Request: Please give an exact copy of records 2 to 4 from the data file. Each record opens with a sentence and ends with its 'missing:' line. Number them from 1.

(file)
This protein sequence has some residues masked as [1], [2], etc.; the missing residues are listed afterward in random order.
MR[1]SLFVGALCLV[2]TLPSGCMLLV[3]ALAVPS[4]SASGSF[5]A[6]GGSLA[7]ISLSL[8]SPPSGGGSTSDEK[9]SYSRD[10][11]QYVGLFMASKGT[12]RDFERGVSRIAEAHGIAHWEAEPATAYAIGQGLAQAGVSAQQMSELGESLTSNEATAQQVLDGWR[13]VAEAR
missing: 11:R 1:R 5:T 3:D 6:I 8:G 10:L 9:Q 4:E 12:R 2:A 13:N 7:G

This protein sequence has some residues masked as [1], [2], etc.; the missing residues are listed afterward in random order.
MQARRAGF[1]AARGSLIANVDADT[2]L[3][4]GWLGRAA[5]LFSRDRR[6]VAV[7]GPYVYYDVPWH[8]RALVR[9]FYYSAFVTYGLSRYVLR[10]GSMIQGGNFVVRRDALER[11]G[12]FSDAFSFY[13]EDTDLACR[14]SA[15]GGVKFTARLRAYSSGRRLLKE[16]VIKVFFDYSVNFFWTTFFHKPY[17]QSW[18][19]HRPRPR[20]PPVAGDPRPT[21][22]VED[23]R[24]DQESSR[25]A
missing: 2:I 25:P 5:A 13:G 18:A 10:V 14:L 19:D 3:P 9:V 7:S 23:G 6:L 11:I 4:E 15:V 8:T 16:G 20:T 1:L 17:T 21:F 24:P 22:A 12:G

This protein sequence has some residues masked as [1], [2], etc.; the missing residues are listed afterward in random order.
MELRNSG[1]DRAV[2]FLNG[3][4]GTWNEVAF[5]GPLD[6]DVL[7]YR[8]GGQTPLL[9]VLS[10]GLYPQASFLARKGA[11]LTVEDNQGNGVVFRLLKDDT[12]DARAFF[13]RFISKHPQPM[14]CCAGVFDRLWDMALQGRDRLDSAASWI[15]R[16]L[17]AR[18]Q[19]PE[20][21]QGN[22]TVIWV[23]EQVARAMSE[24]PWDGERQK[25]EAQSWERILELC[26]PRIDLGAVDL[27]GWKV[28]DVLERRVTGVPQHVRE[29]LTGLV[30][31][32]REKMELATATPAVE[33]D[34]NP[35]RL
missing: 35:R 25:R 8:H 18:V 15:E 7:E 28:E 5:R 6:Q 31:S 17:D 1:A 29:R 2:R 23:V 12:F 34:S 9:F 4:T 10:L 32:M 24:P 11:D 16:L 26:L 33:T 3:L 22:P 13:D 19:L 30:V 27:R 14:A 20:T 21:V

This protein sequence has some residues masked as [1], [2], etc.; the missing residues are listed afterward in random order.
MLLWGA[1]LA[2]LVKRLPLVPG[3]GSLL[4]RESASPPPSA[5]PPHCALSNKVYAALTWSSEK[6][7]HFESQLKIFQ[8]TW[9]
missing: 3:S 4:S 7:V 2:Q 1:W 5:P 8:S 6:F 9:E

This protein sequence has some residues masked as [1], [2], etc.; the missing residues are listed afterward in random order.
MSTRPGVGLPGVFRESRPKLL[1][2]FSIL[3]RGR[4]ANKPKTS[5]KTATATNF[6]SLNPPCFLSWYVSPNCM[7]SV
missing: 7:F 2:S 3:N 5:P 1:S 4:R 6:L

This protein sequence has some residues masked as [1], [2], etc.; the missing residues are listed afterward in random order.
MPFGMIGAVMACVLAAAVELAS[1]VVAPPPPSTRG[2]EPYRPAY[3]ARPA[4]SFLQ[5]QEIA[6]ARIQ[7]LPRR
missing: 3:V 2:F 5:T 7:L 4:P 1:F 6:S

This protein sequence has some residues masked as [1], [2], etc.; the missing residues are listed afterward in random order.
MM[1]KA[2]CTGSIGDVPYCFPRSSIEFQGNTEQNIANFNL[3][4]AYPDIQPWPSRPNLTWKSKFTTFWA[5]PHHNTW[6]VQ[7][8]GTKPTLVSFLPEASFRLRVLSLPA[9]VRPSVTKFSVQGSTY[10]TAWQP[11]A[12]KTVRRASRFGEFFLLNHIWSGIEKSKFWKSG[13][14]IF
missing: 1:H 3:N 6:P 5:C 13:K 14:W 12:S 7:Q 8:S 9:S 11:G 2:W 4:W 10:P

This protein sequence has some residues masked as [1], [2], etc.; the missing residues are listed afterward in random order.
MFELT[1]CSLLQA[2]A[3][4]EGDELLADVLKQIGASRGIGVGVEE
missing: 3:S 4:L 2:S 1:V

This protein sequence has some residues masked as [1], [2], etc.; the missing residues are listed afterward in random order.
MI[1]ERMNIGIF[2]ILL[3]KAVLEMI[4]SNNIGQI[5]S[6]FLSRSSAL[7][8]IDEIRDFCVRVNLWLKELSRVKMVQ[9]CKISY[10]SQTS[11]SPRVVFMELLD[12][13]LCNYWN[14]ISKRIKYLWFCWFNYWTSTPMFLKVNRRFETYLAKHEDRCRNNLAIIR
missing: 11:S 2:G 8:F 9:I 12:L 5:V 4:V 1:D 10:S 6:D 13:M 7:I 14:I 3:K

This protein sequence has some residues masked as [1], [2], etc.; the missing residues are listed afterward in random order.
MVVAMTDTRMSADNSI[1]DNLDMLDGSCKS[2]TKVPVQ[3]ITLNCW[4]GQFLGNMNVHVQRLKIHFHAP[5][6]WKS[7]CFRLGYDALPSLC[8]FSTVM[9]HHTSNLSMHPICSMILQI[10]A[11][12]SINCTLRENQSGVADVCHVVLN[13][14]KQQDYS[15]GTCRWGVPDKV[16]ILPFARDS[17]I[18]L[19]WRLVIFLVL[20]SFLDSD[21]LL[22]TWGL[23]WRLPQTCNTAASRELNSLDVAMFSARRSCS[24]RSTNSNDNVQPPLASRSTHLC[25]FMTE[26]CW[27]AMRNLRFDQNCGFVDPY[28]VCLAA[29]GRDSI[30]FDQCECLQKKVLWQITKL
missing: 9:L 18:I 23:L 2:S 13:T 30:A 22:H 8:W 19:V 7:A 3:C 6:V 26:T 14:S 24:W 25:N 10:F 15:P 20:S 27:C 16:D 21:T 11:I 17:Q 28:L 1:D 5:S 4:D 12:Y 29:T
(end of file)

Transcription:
This protein sequence has some residues masked as [1], [2], etc.; the missing residues are listed afterward in random order.
MQARRAGF[1]AARGSLIANVDADT[2]L[3][4]GWLGRAA[5]LFSRDRR[6]VAV[7]GPYVYYDVPWH[8]RALVR[9]FYYSAFVTYGLSRYVLR[10]GSMIQGGNFVVRRDALER[11]G[12]FSDAFSFY[13]EDTDLACR[14]SA[15]GGVKFTARLRAYSSGRRLLKE[16]VIKVFFDYSVNFFWTTFFHKPY[17]QSW[18][19]HRPRPR[20]PPVAGDPRPT[21][22]VED[23]R[24]DQESSR[25]A
missing: 2:I 25:P 5:A 13:G 18:A 10:V 14:L 19:D 3:P 9:V 7:S 23:G 6:L 11:I 4:E 15:V 8:T 16:G 20:T 1:L 17:T 21:F 24:P 22:A 12:G

This protein sequence has some residues masked as [1], [2], etc.; the missing residues are listed afterward in random order.
MELRNSG[1]DRAV[2]FLNG[3][4]GTWNEVAF[5]GPLD[6]DVL[7]YR[8]GGQTPLL[9]VLS[10]GLYPQASFLARKGA[11]LTVEDNQGNGVVFRLLKDDT[12]DARAFF[13]RFISKHPQPM[14]CCAGVFDRLWDMALQGRDRLDSAASWI[15]R[16]L[17]AR[18]Q[19]PE[20][21]QGN[22]TVIWV[23]EQVARAMSE[24]PWDGERQK[25]EAQSWERILELC[26]PRIDLGAVDL[27]GWKV[28]DVLERRVTGVPQHVRE[29]LTGLV[30][31][32]REKMELATATPAVE[33]D[34]NP[35]RL
missing: 35:R 25:R 8:H 18:V 15:E 7:E 28:E 5:R 6:Q 31:S 17:D 1:A 29:R 2:R 23:V 12:F 34:S 9:F 4:T 10:L 32:M 24:P 11:D 16:L 26:L 33:T 3:L 22:P 13:D 19:L 30:V 27:R 14:A 20:T 21:V

This protein sequence has some residues masked as [1], [2], etc.; the missing residues are listed afterward in random order.
MLLWGA[1]LA[2]LVKRLPLVPG[3]GSLL[4]RESASPPPSA[5]PPHCALSNKVYAALTWSSEK[6][7]HFESQLKIFQ[8]TW[9]
missing: 3:S 4:S 7:V 2:Q 1:W 5:P 8:S 6:F 9:E